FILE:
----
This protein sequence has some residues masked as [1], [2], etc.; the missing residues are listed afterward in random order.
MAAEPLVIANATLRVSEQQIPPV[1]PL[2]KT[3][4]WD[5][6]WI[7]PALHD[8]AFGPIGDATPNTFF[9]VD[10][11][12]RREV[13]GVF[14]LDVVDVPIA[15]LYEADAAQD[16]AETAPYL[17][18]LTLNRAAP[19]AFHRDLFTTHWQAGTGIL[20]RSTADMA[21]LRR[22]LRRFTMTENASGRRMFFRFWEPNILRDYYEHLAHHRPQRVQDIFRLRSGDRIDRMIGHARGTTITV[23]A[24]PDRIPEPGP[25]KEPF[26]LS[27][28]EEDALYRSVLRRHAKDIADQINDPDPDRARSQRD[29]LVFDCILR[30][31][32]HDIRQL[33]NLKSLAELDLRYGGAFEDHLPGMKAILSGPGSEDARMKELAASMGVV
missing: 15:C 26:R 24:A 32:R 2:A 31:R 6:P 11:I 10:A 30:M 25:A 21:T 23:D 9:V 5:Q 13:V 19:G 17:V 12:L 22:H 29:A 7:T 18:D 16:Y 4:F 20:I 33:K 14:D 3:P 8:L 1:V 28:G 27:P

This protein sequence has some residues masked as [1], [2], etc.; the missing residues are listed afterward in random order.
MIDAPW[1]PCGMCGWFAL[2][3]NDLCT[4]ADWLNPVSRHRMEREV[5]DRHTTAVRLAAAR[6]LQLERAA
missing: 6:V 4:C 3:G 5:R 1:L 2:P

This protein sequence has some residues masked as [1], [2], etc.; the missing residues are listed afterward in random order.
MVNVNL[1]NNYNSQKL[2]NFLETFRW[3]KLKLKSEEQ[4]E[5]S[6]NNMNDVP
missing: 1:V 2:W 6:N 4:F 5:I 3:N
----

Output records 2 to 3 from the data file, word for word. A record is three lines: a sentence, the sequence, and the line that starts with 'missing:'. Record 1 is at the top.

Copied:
This protein sequence has some residues masked as [1], [2], etc.; the missing residues are listed afterward in random order.
MIDAPW[1]PCGMCGWFAL[2][3]NDLCT[4]ADWLNPVSRHRMEREV[5]DRHTTAVRLAAAR[6]LQLERAA
missing: 6:V 4:C 3:G 5:R 1:L 2:P

This protein sequence has some residues masked as [1], [2], etc.; the missing residues are listed afterward in random order.
MVNVNL[1]NNYNSQKL[2]NFLETFRW[3]KLKLKSEEQ[4]E[5]S[6]NNMNDVP
missing: 1:V 2:W 6:N 4:F 5:I 3:N